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Re: Status of Women

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  • James Eckman
    ... I need to get over to San Jose State again so I can access JSTOR... ... Even in China that ideal wasn t always followed, the Empress Wu comes to mind. This
    Message 1 of 4 , Dec 30, 2006
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      > Posted by: "Solveig Throndardottir"
      >
      > Noble Cousins!
      >
      > Greetings from Solveig! For those of you who may feel at all
      > discouraged by the recent claims about the "deconstruction" (the term
      > was used improperly) of "female samurai" a month or so ago. The
      > status of women remains an active research topic and is not at all
      > settled in favor shuffling women off into the shadows. There is an
      > article entitled "Gender in Early Classical Japan: Marriage,
      > Leadership, and Political Status in Village and Palace" by Yoshie
      > Akiko in Monumenta Nipponica (60)4 Winter 2005.

      I need to get over to San Jose State again so I can access JSTOR...

      > The issue of the
      > status of women in pre-modern Japan is greatly clouded by exogenous
      > Chinese cultural ideals which do indeed place men and women in
      > sexually stereotyped roles with men farming and women weaving. Or men
      > herding and women weaving as in the case of the two stars which meet
      > each Summer on Tanabata.

      Even in China that ideal wasn't always followed, the Empress Wu comes to
      mind. This was in the late 600s, so it's possible that some of her
      attempted reforms/abominations may have been known in Japan. To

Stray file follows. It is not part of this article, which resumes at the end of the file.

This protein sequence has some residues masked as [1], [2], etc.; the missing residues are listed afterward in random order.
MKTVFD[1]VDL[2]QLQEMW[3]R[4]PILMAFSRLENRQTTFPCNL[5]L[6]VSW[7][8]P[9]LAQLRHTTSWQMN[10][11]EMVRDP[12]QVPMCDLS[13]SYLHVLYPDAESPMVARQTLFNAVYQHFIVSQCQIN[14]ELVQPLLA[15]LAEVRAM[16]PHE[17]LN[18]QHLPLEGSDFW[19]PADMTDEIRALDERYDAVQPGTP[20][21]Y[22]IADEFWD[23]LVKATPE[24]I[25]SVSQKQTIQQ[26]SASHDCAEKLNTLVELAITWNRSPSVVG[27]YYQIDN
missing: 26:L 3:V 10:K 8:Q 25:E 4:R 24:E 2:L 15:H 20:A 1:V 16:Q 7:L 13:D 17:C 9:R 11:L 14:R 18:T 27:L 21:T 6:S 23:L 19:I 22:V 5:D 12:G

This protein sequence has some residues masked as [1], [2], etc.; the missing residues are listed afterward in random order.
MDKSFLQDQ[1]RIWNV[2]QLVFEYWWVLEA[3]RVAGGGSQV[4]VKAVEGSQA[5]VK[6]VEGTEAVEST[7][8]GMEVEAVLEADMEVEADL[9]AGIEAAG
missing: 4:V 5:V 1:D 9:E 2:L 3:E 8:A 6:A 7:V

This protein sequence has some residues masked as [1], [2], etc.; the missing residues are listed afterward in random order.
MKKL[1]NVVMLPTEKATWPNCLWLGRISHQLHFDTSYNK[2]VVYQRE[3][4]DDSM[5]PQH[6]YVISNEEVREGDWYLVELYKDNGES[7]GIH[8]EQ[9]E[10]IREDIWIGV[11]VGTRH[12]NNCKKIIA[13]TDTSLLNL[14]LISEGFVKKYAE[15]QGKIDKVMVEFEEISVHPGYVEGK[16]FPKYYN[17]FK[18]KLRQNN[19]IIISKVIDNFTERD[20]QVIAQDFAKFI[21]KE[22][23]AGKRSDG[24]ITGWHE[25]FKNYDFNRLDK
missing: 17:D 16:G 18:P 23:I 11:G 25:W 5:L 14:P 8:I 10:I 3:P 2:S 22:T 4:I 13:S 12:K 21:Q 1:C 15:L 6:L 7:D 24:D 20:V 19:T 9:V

traditional Chinese culture she was a monster, for example, Lin Yutang
      in his historical fiction paints a pretty nasty picture of her. On the
      other hand she tried to raise the status of women in general and of
      course her own and her mother's clan as well.

      > Regardless, Yoshie cites a recent (1993) discovery of
      > "mokkan" (written records on strips of wood) in which district chiefs
      > transmitted orders to female officials who were to organize corvee
      > labor. Essentially, the work by Yoshie supports and extends the
      > earlier work by Mass.

      That's an interesting discovery! I know that the Chinese used strips of
      bamboo for a very long time. I hadn't known about the Japanese version.

      > I forget whether or not I mentioned this fairly recent article
      > before. I just managed to get in my final grades about a week ago and
      > am still trying to catch up on paying bills and other pressing business.

      Take care!
      Happy New Year everyone.

      Jim Eckman
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